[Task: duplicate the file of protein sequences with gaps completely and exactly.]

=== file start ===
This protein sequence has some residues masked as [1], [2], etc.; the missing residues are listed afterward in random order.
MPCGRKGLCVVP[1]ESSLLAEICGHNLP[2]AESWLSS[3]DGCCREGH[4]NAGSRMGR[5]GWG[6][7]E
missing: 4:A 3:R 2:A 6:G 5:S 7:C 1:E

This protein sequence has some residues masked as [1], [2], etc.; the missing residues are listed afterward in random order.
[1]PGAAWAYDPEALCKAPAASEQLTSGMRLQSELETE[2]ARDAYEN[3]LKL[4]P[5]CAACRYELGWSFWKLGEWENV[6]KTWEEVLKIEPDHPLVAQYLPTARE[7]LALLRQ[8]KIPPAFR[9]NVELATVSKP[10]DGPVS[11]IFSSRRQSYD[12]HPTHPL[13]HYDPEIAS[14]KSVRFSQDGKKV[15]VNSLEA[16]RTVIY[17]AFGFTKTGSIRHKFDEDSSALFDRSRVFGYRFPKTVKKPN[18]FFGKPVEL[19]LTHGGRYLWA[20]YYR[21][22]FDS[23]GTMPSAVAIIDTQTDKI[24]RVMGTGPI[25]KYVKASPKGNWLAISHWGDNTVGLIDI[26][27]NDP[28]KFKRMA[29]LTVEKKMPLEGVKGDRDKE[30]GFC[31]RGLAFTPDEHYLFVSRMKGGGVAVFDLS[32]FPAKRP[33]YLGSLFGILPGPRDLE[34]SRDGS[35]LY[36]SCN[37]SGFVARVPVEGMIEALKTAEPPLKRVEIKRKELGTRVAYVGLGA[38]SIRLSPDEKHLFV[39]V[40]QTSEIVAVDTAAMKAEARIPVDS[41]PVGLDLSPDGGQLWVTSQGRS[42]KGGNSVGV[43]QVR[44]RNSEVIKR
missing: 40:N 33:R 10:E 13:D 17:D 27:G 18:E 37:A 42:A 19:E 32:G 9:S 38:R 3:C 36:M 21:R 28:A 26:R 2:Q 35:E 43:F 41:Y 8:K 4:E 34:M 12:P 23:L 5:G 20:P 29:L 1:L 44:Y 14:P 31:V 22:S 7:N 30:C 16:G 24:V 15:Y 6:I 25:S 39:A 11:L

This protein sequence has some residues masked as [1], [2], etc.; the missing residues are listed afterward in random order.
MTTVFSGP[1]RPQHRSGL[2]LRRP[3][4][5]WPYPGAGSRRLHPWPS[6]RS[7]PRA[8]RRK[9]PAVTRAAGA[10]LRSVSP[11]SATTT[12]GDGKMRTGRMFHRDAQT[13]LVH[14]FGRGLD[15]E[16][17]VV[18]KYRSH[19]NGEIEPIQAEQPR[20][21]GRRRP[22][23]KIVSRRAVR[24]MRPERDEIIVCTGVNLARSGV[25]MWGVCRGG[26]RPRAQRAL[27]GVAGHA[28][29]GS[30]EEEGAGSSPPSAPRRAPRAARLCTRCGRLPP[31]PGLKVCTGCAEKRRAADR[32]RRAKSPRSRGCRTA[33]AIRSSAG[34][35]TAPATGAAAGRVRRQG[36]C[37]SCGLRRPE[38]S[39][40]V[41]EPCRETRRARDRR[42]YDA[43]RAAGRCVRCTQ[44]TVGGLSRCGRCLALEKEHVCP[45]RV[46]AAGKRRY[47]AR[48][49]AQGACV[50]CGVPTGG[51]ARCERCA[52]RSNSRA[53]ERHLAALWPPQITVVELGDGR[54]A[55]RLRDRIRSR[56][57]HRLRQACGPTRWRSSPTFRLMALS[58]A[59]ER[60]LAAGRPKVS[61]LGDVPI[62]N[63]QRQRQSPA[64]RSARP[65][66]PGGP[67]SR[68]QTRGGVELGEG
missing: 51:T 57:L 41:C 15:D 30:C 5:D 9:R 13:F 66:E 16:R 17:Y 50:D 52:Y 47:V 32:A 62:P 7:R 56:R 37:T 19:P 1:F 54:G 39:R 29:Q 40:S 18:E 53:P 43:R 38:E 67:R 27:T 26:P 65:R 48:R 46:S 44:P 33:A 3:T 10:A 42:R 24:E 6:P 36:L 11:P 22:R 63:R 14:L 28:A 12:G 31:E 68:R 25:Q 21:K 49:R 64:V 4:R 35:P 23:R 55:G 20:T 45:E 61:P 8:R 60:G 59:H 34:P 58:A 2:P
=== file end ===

This protein sequence has some residues masked as [1], [2], etc.; the missing residues are listed afterward in random order.
MPCGRKGLCVVP[1]ESSLLAEICGHNLP[2]AESWLSS[3]DGCCREGH[4]NAGSRMGR[5]GWG[6][7]E
missing: 4:A 3:R 2:A 6:G 5:S 7:C 1:E

This protein sequence has some residues masked as [1], [2], etc.; the missing residues are listed afterward in random order.
[1]PGAAWAYDPEALCKAPAASEQLTSGMRLQSELETE[2]ARDAYEN[3]LKL[4]P[5]CAACRYELGWSFWKLGEWENV[6]KTWEEVLKIEPDHPLVAQYLPTARE[7]LALLRQ[8]KIPPAFR[9]NVELATVSKP[10]DGPVS[11]IFSSRRQSYD[12]HPTHPL[13]HYDPEIAS[14]KSVRFSQDGKKV[15]VNSLEA[16]RTVIY[17]AFGFTKTGSIRHKFDEDSSALFDRSRVFGYRFPKTVKKPN[18]FFGKPVEL[19]LTHGGRYLWA[20]YYR[21][22]FDS[23]GTMPSAVAIIDTQTDKI[24]RVMGTGPI[25]KYVKASPKGNWLAISHWGDNTVGLIDI[26][27]NDP[28]KFKRMA[29]LTVEKKMPLEGVKGDRDKE[30]GFC[31]RGLAFTPDEHYLFVSRMKGGGVAVFDLS[32]FPAKRP[33]YLGSLFGILPGPRDLE[34]SRDGS[35]LY[36]SCN[37]SGFVARVPVEGMIEALKTAEPPLKRVEIKRKELGTRVAYVGLGA[38]SIRLSPDEKHLFV[39]V[40]QTSEIVAVDTAAMKAEARIPVDS[41]PVGLDLSPDGGQLWVTSQGRS[42]KGGNSVGV[43]QVR[44]RNSEVIKR
missing: 40:N 33:R 10:E 13:D 17:D 27:G 18:E 37:A 42:A 19:E 32:G 9:S 38:R 3:C 36:M 21:R 28:A 26:R 2:Q 35:E 43:F 41:Y 8:K 4:E 34:M 12:P 23:L 5:G 20:P 29:L 1:L 44:Y 14:P 31:V 22:S 7:N 30:C 16:G 24:V 15:Y 6:I 25:S 39:A 11:L

This protein sequence has some residues masked as [1], [2], etc.; the missing residues are listed afterward in random order.
MTTVFSGP[1]RPQHRSGL[2]LRRP[3][4][5]WPYPGAGSRRLHPWPS[6]RS[7]PRA[8]RRK[9]PAVTRAAGA[10]LRSVSP[11]SATTT[12]GDGKMRTGRMFHRDAQT[13]LVH[14]FGRGLD[15]E[16][17]VV[18]KYRSH[19]NGEIEPIQAEQPR[20][21]GRRRP[22][23]KIVSRRAVR[24]MRPERDEIIVCTGVNLARSGV[25]MWGVCRGG[26]RPRAQRAL[27]GVAGHA[28][29]GS[30]EEEGAGSSPPSAPRRAPRAARLCTRCGRLPP[31]PGLKVCTGCAEKRRAADR[32]RRAKSPRSRGCRTA[33]AIRSSAG[34][35]TAPATGAAAGRVRRQG[36]C[37]SCGLRRPE[38]S[39][40]V[41]EPCRETRRARDRR[42]YDA[43]RAAGRCVRCTQ[44]TVGGLSRCGRCLALEKEHVCP[45]RV[46]AAGKRRY[47]AR[48][49]AQGACV[50]CGVPTGG[51]ARCERCA[52]RSNSRA[53]ERHLAALWPPQITVVELGDGR[54]A[55]RLRDRIRSR[56][57]HRLRQACGPTRWRSSPTFRLMALS[58]A[59]ER[60]LAAGRPKVS[61]LGDVPI[62]N[63]QRQRQSPA[64]RSARP[65][66]PGGP[67]SR[68]QTRGGVELGEG
missing: 51:T 57:L 41:C 15:D 30:C 5:D 9:R 13:F 66:E 16:R 17:Y 50:D 52:Y 47:V 32:A 62:P 7:R 56:R 37:T 19:P 1:F 54:G 39:R 29:Q 40:S 18:E 53:P 43:R 38:E 67:R 27:T 26:P 65:R 48:R 46:S 44:P 33:A 3:T 10:A 42:R 24:E 6:P 36:L 11:P 22:R 63:R 14:L 28:A 12:G 31:E 68:R 25:Q 21:K 49:R 64:V 4:R 35:P 23:R 55:G 20:T 45:E 61:P 8:R 60:G 59:H 34:P 58:A 2:P